Treatment Phase V—Ozone. As discussed earlier, the oil/water separator 40 and the electrocoagulation process 50 will remove a majority of the contaminants from the wastewater. A small percentage of the organic and inorganic contaminants will not be removed and must be further processed to meet final discharge standards. Ozone (O3) is an allotrope of oxygen (O2). It is 1.5 times as dense as oxygen and 12.5 times more soluble in water. Ozone is injected into the wastewater prior to the activated carbon process 80. Ozone injection provides numerous benefits. Oxidation of residual hydrocarbons is the primary function of ozone in this process 70. Other characteristics of ozone are desirable. Disinfection by ozone takes place by rupture of the cell wall. Ozone levels of 0.4 ppm in wastewater for 4 minutes have been shown to kill any bacteria, virus, mold and fungus in the wastewater. To insure that no biological processes begin in the discharge tank 90 or on the activated carbon matrix 80, the water is recirculated through the ozone injection system 70, the activated carbon system 80 and the discharge tank 90. Any microorganism that passes through the system or enters from the outside is eradicated. The ozone is injected into the bottom of the clean water tank. This facilitates the efficiency of the transfer of O3 into the water column. The ozone process 70 will react with contaminants that may remain in the wastewater creating less offensive compounds such as oxidizing sulfides to sulfates. Ozone will oxidize transition metals to higher oxidation states in which they usually form less soluble oxides, which are easier to filter. Finally, the ozone is used to regenerate the activated carbon 80. Any hydrocarbons not destroyed by the system will be adsorbed by the activated carbon 80. During periods when no hydrocarbons are present in the treated water, the recirculation process will carry ozonated water through the activated carbon 80. Hydrocarbons adsorbed by the activated carbon will be oxidized, thus regenerating the activated carbon 80.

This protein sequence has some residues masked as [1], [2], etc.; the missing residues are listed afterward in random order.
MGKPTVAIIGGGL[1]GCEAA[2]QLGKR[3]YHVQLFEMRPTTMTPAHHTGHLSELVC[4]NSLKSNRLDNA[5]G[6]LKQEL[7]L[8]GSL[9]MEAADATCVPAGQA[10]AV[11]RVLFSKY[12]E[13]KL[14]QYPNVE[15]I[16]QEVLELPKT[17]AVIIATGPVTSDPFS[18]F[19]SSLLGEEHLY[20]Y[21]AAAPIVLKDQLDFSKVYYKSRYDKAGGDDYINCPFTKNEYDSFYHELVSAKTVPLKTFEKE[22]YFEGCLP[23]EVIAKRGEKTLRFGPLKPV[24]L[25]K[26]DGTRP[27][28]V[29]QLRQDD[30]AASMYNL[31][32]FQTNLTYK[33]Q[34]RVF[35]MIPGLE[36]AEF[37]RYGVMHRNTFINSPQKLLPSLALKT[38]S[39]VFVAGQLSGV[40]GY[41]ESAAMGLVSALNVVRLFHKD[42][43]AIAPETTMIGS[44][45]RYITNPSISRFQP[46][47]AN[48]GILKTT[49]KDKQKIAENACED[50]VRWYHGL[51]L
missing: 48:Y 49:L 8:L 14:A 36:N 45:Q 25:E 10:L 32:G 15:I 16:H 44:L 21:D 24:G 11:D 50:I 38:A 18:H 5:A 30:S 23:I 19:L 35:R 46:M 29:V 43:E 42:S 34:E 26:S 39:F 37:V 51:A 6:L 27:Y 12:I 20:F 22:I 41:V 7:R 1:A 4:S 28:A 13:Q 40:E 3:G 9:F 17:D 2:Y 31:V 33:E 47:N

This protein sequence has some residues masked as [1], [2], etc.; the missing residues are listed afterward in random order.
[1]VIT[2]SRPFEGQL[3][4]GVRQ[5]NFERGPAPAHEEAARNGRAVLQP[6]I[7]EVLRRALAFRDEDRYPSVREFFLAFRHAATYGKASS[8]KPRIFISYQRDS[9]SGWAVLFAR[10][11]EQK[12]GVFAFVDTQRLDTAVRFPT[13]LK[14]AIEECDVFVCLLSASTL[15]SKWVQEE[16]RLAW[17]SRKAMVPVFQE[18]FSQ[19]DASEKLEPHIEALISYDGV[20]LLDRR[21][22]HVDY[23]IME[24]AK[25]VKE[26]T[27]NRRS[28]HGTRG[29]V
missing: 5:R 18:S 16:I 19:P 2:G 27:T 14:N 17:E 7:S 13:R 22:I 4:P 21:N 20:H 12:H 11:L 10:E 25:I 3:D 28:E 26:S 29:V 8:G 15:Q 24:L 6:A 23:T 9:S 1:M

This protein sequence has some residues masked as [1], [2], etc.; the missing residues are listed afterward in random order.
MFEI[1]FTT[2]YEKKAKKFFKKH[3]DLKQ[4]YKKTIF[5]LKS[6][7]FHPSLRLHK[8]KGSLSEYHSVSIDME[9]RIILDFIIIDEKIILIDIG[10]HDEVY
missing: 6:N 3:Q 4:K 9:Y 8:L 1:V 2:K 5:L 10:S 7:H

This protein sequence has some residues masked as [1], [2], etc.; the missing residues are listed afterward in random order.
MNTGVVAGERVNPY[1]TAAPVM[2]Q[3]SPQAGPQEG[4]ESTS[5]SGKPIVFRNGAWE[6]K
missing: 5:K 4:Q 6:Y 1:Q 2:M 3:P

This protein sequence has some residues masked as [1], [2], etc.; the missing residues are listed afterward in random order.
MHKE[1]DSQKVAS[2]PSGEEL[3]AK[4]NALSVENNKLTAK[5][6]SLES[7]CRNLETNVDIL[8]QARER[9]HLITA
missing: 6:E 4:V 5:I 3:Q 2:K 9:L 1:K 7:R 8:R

Treatment Phase VI—Activated Carbon. Where ozone reacts rapidly with most simple aromatic compounds and unsaturated aliphatics, activated carbon will adsorb the larger organic chains and, depending upon the granular structure, will act as a filter. Activated carbon works by attracting and holding certain chemicals as water passes through it. Activated carbon is a highly porous material; therefore, it has an extremely high surface area for contaminant adsorption. Adsorption is caused by London Dispersion Forces, a type of Van der Waals force, which exists between molecules. The force acts in a similar way to gravitational forces between planets. Much like the electrocoagulation process 50, London Dispersion Forces are extremely short ranged and therefore sensitive to the distance between the carbon surface and the adsorbate molecule. They are also additive; meaning the adsorption force is the sum of all interactions between all the atoms. The adsorption process depends on the following factors: